Friday, May 02, 2008

Social interactions & smoking

This paper by David Cutler and Edward Glaeser is worth a look.

Abstract: Are individuals more likely to smoke when they are surrounded by smokers? In this paper, we examine the evidence for peer effects in smoking. We address the endogeneity of peers by looking at the impact of workplace smoking bans on spousal and peer group smoking. Using these bans as an instrument, we find that individuals whose spouses smoke are 40% more likely to smoke themselves. We also find evidence for the existence of a social multiplier in that the impact of smoking bans and individual income becomes stronger at higher levels of aggregation. This social multiplier could explain the large time series drop in smoking among some demographic groups.
The basic idea is that smoking is a social activity – people like to smoke with others. It confirms other work already cited on this blog that eliminating smoking by individuals has positive direct effects and positive indirect effects of stopping others to smoker.

Incidentally I find it strange that the Cutler/Glaeser study does not refer to earlier work published in a widely-respected journal. I have noticed this before among US economists.

5 comments:

Spiros said...

"Incidentally I find it strange that the Cutler/Glaeser study does not refer to the earlier work published in a widely-respected journal."

Harry, would that work - and this is just a guess, 'cos I don't know - be yours?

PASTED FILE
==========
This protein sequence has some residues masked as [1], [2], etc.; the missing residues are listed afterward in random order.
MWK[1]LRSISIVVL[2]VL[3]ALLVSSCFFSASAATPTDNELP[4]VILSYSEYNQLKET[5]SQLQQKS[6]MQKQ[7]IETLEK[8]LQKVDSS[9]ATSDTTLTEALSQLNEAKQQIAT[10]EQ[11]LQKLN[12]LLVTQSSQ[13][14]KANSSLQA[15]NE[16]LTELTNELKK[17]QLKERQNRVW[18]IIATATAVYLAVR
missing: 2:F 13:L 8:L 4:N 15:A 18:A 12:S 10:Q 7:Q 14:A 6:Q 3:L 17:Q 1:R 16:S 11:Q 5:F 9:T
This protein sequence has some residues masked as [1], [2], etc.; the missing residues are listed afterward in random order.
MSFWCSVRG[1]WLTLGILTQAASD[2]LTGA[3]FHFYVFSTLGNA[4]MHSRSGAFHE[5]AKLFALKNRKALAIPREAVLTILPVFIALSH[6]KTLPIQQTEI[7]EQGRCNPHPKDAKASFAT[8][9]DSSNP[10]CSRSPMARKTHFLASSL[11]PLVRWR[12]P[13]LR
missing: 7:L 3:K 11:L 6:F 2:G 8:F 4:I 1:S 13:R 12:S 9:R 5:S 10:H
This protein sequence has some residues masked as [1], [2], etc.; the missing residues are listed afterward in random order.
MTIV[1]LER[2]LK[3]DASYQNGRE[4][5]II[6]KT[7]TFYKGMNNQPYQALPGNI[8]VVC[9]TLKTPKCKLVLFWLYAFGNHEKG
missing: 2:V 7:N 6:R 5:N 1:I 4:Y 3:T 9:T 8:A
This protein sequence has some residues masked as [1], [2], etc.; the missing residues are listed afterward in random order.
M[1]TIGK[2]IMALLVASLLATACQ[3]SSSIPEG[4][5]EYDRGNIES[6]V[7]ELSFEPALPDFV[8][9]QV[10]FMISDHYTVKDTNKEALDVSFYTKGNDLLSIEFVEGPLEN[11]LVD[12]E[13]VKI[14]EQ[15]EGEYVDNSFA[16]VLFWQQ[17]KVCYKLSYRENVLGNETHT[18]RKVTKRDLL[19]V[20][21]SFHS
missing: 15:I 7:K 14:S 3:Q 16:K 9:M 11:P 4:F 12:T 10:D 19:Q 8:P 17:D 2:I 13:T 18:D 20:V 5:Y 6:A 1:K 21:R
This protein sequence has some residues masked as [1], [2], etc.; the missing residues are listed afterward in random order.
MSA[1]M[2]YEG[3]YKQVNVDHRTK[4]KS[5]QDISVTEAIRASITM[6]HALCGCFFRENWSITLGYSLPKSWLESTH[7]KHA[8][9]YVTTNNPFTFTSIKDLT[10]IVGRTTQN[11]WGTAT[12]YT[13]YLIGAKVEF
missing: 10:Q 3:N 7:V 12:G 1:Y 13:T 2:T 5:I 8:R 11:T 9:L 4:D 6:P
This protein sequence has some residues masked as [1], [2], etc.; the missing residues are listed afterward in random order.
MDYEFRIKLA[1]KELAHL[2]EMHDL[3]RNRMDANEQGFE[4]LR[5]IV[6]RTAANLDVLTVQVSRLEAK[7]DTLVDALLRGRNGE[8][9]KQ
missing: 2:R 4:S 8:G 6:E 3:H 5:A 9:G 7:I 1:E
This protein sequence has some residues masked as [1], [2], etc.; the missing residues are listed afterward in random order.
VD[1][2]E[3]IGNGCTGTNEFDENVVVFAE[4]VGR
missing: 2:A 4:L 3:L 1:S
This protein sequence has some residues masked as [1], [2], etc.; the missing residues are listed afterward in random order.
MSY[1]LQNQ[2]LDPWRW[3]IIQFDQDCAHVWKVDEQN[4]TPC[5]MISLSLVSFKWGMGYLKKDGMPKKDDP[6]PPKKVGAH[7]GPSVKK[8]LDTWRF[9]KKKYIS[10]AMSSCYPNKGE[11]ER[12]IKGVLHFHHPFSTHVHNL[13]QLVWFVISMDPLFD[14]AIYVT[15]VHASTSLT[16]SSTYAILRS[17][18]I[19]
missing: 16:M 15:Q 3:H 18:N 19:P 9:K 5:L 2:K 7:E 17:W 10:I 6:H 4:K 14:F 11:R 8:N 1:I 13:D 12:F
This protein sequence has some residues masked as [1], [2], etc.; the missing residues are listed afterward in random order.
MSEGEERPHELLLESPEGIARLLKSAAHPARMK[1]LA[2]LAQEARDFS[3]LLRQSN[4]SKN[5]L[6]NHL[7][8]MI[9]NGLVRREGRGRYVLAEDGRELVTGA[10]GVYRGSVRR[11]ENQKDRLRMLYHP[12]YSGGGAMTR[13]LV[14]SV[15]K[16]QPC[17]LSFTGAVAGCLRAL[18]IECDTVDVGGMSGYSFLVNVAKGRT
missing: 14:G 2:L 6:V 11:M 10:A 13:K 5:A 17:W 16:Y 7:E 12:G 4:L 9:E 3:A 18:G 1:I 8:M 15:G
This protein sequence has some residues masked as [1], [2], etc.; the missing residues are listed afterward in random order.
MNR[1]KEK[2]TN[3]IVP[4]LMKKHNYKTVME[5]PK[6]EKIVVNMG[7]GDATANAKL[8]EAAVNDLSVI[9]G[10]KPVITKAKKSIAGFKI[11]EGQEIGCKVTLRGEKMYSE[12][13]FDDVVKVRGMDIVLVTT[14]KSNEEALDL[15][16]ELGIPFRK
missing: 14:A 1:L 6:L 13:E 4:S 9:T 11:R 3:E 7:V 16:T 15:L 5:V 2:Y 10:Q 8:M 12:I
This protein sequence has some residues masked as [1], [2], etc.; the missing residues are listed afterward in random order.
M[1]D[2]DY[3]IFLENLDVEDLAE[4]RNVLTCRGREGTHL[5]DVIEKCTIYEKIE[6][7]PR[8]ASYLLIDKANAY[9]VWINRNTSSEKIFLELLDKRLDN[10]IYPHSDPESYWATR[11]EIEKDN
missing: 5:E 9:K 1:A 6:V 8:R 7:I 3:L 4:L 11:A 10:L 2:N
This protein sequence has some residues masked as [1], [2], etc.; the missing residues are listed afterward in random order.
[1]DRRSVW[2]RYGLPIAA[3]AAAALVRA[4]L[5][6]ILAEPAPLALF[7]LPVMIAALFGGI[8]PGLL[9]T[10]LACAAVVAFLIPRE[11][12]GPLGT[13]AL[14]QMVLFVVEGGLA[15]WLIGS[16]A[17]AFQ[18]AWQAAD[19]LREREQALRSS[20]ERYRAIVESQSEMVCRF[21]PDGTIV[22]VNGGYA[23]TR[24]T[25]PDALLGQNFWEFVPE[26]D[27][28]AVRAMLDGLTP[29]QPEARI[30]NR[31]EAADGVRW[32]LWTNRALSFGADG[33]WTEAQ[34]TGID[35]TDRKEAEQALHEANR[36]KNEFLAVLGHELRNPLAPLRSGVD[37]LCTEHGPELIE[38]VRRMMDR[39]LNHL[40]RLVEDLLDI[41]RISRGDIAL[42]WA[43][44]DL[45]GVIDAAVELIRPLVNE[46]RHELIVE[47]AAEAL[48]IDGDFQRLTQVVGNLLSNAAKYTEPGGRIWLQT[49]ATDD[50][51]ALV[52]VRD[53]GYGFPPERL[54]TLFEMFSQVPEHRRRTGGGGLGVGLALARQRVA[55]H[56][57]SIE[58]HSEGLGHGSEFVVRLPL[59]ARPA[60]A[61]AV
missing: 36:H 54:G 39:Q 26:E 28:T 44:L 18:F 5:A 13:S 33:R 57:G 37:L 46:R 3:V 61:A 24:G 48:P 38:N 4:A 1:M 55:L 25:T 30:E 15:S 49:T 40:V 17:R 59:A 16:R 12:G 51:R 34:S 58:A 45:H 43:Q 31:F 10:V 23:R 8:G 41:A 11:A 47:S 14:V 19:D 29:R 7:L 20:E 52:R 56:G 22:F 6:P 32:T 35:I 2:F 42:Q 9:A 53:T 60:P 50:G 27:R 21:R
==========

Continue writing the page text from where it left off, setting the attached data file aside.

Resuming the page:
hc said...

No it is this. I have now included it is the post also.

Francis Xavier Holden said...

harry I've noticed a tendency by economists to come up with breathless new findings that completely ignore long established knowledge in other fields. Especially psychology where economists seem to wont to pontificate. Is there any particular reason for this? It seems to me pretty simple - many economists aren't well and widely read.

I'm not having a dig at you - as far as I can see your D&A and Smoking stuff is actually improving in casting a wide net.

hc said...

fxh, Probably economists recognise the insight about interaction effects by psychologists but they would claim to be the first to have empirical evidence for it.

But your general remarks are fair comment. The fact of interaction effectsa is well-known and you do sometimes wonder if economists are really trying to do something new or just to show off their stats tools. Some froth at the mouth if they learn of new data sets.

pcsolotto said...

Such a nice blog. I hope you will create another post like this.